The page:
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Idealistic Studies

Volume 44, Issue 2/3, Summer/Fall 2014

New Directions in the Thought of Leo Strauss

Alessandra Fussi
Pages 149-162
DOI: 10.5840/idstudies20154722

Leo Strauss on Collingwood
Historicism and the Greeks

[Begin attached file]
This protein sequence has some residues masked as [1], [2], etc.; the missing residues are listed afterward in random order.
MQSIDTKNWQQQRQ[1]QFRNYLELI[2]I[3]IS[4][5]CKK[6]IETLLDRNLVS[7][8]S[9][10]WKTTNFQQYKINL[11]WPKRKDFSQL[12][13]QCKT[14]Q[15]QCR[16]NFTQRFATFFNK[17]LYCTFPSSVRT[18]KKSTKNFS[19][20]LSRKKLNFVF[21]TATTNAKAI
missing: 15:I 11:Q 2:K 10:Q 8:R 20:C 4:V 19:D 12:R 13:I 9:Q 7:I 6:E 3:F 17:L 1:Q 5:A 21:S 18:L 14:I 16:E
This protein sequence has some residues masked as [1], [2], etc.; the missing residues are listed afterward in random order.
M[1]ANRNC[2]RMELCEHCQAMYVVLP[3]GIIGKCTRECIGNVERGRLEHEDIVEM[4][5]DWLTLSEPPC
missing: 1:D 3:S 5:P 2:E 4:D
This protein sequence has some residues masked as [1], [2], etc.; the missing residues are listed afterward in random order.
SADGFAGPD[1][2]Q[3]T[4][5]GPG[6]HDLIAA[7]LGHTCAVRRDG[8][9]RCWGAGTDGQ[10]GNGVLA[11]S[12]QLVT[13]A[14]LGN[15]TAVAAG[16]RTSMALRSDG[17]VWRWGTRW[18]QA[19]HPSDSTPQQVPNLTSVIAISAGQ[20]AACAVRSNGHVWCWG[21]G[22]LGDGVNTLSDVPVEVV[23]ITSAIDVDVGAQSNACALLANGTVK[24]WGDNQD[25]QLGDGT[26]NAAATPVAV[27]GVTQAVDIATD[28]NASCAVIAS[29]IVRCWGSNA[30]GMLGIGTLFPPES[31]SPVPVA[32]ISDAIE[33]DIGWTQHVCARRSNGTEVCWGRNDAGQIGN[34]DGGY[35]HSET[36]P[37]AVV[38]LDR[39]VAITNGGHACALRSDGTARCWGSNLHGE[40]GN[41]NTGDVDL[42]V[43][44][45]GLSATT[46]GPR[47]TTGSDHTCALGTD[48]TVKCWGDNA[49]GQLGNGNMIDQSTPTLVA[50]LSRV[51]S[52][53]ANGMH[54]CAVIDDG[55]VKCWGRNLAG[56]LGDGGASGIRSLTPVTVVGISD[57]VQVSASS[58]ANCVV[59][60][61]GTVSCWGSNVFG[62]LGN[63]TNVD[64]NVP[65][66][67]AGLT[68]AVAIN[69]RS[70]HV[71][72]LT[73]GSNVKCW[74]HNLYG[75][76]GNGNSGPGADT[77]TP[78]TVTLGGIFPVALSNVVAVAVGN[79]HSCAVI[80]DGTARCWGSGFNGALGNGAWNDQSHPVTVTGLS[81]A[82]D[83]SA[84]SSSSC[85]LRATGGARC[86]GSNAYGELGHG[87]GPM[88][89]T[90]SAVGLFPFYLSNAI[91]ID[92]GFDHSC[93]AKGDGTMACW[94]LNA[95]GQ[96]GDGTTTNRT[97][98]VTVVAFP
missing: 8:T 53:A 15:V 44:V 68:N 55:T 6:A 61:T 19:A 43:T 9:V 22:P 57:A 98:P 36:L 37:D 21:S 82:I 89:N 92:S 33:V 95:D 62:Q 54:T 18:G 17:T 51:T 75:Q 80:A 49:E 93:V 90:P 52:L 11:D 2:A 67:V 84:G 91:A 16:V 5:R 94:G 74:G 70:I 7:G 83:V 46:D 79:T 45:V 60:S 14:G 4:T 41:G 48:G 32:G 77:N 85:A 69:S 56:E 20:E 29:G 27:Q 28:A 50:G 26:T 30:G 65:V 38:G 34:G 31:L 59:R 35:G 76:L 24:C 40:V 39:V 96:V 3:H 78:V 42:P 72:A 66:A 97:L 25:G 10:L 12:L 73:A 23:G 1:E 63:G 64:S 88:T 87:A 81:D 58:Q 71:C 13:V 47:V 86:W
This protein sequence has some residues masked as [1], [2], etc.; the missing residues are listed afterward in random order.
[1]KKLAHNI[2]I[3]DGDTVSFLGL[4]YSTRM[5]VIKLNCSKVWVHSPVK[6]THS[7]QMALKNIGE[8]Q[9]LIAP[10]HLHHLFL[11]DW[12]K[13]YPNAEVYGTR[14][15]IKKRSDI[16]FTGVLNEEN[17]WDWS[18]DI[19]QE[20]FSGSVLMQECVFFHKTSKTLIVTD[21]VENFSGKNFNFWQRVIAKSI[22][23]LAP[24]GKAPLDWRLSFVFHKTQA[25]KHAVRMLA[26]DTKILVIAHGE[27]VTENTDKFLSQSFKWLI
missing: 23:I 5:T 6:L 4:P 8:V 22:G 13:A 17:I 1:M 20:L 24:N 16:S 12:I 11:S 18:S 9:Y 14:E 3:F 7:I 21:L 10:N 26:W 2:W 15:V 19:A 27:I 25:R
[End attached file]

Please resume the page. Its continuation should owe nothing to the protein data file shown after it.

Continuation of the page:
Strauss’s invitation to understand Greek authors as they understood themselves was attacked by influential scholars as anti-historical. In the first part of the paper, I argue that the charge is due to a misunderstanding of Strauss’s position on the respective role of interpretation and criticism in historicism. In the second part, I highlight Strauss’s view of the tension between scientific history as the manifestation of a certain age, and scientific history as the culmination of historical progress. In the third part, I discuss Strauss’s thesis that the belief in progress prevented Collingwood from taking past thinkers seriously. Collingwood claimed that the Greeks failed to appreciate that age-long traditions shaped their thought. Strauss held the opposite: the beginning of Greek philosophy coincides with questioning the identity between the ancestral and the good, and philosophy in Plato’s Republic is shown to be a form of critical reflection on the reasons why certain traditions and myths can exercise political, religious, and psychological power.